In Flux Talks Production Methods, Improvisation & Splice.

This week, we took time to chat with In Flux, a local band based in New York City that uses Splice as the backbone of their live improvisation performance. Check their live improv performance below:


Splice: When did you start using Splice?

Michael Kirsch: We started using Dropbox to collaborate and then found Splice as a way to upload our Ableton Sessions, have them backed up and share revisions. We pretty soon discovered other offerings Splice had such as Splice Sounds, viewing samples and presets.

S: Tell us more about the idea behind In Flux?

M: 75% of our live show is improvised. Our compositions all have a basic structure that we improvise off of. We’re more interested in the idea that every show we play is different and that we’re constantly evolving.

S: Hence the name In Flux! 

Joshua Hoffman: Yes, by calling the band that it allows us to take our music in new directions and always be in the moment. It also creates a foundation for collaborations with other artists.

SCool! What are your working styles like?

M: I focus more on the technical, production side of our music, while Josh is more practical.  I hear all the little details and get obsessed, while Josh is able to zoom out and see things from the bigger picture. It’s a good balance to have both lenses in the creative process.

S: Are you able to categorize In Flux to a particular genre?

J: At the core, we’re an improvisational band, influenced by the mentality of artists such as the Grateful Dead and Phish, though we’re filtering that improvisational energy through an entirely different set of influences. Sonically, we’re more in line with bands like Radiohead and Nine Inch Nails; bands that play with darker moods and merge computer technology with traditional rock instrumentation. A big part of what we do involves using Ableton to explore new frontiers of musical improvisation.

S: What is it like playing your repertoire live? 

J: There’s a certain level of risk involved though in many ways that’s the most exciting aspect of our live show. It’s the idea of going to a concert and not knowing entirely what the music is going to be like. A song and the jams that come out of that song will never be played the same way twice.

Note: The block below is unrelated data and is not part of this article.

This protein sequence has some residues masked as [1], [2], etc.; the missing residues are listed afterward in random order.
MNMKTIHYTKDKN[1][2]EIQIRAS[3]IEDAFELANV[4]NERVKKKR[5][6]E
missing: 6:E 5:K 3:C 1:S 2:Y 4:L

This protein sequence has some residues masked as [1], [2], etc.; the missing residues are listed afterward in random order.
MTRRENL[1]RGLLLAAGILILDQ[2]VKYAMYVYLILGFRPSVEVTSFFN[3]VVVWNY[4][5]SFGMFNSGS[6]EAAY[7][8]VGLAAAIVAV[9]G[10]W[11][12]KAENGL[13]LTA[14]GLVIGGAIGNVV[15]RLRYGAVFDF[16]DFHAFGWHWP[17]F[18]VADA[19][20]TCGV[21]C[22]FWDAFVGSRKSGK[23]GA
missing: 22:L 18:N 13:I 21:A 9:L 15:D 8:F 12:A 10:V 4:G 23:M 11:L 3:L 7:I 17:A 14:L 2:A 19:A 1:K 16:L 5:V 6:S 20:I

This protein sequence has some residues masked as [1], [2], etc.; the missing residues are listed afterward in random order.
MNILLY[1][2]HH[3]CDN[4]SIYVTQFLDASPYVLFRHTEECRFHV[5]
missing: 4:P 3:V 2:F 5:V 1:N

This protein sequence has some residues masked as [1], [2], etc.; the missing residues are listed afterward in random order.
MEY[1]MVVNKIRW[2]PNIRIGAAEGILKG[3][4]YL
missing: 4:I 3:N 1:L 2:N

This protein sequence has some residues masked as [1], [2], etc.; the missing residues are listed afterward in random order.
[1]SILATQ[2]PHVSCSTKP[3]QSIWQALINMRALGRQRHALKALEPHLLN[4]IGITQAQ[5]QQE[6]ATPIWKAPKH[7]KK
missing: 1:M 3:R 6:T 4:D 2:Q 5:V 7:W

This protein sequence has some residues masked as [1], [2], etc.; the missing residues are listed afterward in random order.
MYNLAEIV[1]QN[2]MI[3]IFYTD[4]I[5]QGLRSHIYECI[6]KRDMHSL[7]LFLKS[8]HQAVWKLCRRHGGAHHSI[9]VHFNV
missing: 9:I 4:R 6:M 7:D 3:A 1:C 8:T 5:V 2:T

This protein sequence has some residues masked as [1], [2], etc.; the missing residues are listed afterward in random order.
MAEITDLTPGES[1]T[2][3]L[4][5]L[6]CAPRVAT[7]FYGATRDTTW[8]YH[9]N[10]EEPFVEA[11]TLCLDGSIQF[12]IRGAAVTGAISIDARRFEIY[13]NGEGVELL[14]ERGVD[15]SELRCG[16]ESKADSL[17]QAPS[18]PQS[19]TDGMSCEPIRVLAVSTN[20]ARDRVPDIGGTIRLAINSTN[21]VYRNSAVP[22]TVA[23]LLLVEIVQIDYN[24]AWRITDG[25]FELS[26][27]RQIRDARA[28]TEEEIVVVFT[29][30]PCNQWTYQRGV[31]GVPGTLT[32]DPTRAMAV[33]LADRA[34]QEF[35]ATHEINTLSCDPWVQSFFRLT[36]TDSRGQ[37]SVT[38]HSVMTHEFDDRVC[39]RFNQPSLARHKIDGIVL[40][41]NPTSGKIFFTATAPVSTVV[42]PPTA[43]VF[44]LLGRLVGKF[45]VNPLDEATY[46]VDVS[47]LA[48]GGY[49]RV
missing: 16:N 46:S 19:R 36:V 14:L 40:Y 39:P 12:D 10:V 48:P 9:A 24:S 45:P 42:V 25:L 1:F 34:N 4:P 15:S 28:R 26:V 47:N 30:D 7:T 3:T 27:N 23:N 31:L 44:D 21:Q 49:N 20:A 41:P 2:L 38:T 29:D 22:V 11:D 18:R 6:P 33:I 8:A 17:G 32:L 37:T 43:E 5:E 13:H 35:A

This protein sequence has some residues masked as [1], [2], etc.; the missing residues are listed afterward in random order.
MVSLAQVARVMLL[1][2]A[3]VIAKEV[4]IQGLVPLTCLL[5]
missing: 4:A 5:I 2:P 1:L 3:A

M: With the way we’re using electronics, there’s a lot of randomization from the computer. In a sense, we’re programming Ableton to perform more like a human, creating new parts on the spot and reacting to impulses in real-time. We basically think of our band as having a third member; an Artificial Intelligence we call Ava.

S: Do you guys have a base template that you improvise of? 

M: Usually the first 4-5 minutes of a song is composed, with pockets of improvisation. The song is a vehicle that takes us to a certain place, where we can then take off in any direction. We rarely know how we’re going to end a song, and it can go anywhere after the first few minutes.

J: I think no matter what kind of music you play, it has to have some kind of recognizable structure for people to be able to attach themselves to.

S: How have you found Splice useful for your workflow? 

M: We primarily use Splice to send projects to each other and collaborate. Recently, we’ve been checking out different samples and presets on Splice Sounds. While I design all of our synth patches from scratch, I’ll download patches from other producers just to see their methodology and get new ideas on how to approach sound design.

S: Could you tell us about your live setup? 

M: Sure. I have traditional guitar rig on stage, though I also send a line out of my amp into Ableton, where I can loop and effect my guitar electronically. I use an RJM Mastermind Midi controller to control both my guitar rig and Ableton. I have pages on the controller that control different Ableton functions. One page will control the synth bass. Another might trigger various drones and sound effects. The possibilities are endless and we’re always adding programming to each show.

J: I have a traditional drum set, a laptop and an SPDS-X pad that I use as a midi controller connected to Ableton. The pad has pages that can trigger sampled drum loops, randomize and beat repeat bass and synth patterns, trigger vocal samples, change scenes and create new arrangements on the spot.

S: Any upcoming music that we should be on the look out?

M: We record every show we play and upload it directly to Soundcloud. Follow us there at

We’re also planning on recording studio versions of our songs and hope to release an album this winter. The idea behind that is that we’re going to release fully mixed and mastered versions, along with stems, midi files, sheet music, samples and synth patches to the public, through Splice.

We want to collaborate with a larger community on the studio level. Whether that takes the form of remixes or reinterpretations, the idea is to make our music as much yours as it is ours.

July 11, 2016

Reuben Raman Product Marketing Manager at Splice